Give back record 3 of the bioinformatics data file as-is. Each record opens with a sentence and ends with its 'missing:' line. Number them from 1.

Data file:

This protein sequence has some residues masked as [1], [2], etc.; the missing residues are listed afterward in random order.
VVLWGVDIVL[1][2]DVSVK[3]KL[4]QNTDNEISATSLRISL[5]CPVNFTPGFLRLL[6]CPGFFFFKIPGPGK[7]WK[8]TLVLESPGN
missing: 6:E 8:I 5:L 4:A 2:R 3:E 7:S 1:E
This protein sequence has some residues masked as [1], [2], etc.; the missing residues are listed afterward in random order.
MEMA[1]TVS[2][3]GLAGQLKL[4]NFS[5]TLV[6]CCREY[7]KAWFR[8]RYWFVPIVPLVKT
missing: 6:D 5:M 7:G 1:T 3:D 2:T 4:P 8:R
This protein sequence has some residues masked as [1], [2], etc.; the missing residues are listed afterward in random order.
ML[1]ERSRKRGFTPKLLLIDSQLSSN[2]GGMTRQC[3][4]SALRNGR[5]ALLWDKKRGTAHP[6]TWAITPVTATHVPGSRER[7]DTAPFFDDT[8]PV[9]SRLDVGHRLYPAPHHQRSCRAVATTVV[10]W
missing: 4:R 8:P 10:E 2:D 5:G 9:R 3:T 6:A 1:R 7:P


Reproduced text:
This protein sequence has some residues masked as [1], [2], etc.; the missing residues are listed afterward in random order.
ML[1]ERSRKRGFTPKLLLIDSQLSSN[2]GGMTRQC[3][4]SALRNGR[5]ALLWDKKRGTAHP[6]TWAITPVTATHVPGSRER[7]DTAPFFDDT[8]PV[9]SRLDVGHRLYPAPHHQRSCRAVATTVV[10]W
missing: 4:R 8:P 10:E 2:D 5:G 9:R 3:T 6:A 1:R 7:P